(719g) Design Stable Room-Temperature Metal-Sulfur Batteries | AIChE

(719g) Design Stable Room-Temperature Metal-Sulfur Batteries


Wei, S. - Presenter, Cornell University
Archer, L. A., Cornell University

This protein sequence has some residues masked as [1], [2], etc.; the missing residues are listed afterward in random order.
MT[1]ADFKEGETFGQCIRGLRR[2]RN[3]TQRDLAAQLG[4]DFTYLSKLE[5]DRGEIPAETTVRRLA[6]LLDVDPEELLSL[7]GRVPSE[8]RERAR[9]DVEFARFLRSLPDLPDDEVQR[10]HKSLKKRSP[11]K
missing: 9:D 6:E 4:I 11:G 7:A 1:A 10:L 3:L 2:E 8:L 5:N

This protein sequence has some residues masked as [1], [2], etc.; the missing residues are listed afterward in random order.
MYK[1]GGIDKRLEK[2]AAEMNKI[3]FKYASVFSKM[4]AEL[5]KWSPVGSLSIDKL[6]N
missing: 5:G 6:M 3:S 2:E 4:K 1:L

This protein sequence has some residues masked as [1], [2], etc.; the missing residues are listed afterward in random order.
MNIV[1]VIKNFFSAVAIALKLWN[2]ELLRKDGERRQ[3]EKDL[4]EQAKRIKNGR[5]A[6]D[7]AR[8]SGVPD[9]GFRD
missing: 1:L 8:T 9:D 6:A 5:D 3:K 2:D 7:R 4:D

High-energy and inexpensive rechargeable battery systems based on earth-abundant materials are important for both mobile and stationary energy storage technologies. Rechargeable sodium-sulfur (Na-S) batteries that are able to operate stably at room temperature are among the most sought-after of these platforms because these cells take advantage of a two-electron-redox process to yield high storage capacity from inexpensive electrode materials. Realization of practical Na-S batteries has been fraught with multiple stubborn problems ranging from unstable electrodeposition of sodium during battery recharge to rapid loss of the active cathode material by dissolution into the electrolyte. In this study, we develop a room temperature Na-S battery that uses a sodium metal anode, a microporous carbon-sulfur composite cathode, and a liquid electrolyte containing a functional imidazolium-based ionic liquid as a deposition stabilizer. We show that the Na-S cells with this configuration can cycle stably for over 100 cycles at 0.5C (1C = 1675 mAh/g) with 600 mAh/g reversible capacity and nearly 100 percent Coulombic efficiency. By means of spectroscopic and electrochemical analysis, we find that the high stability and reversibility of the cells stem from at least two sources related both to the cathode and anode. First, the functional ionic liquid spontaneously forms a Na-ion conductive film on the anode, which appears to stabilize deposition of sodium by reducing the electric field near the electrode and prevent electrolyte decomposition and depletion. Second, on the cathode side, microporous carbon materials play a key role that can constrain the electrochemical reaction between sodium ion and sulfur to the solid state without the formation of the intermediate soluble sodium polysulfide species. This combination of electrolyte and carbon substrate are shown to provide sufficiently strong association of sulfur in the cathode and at the same time stabilize the surface of the highly reactive sodium metal anode.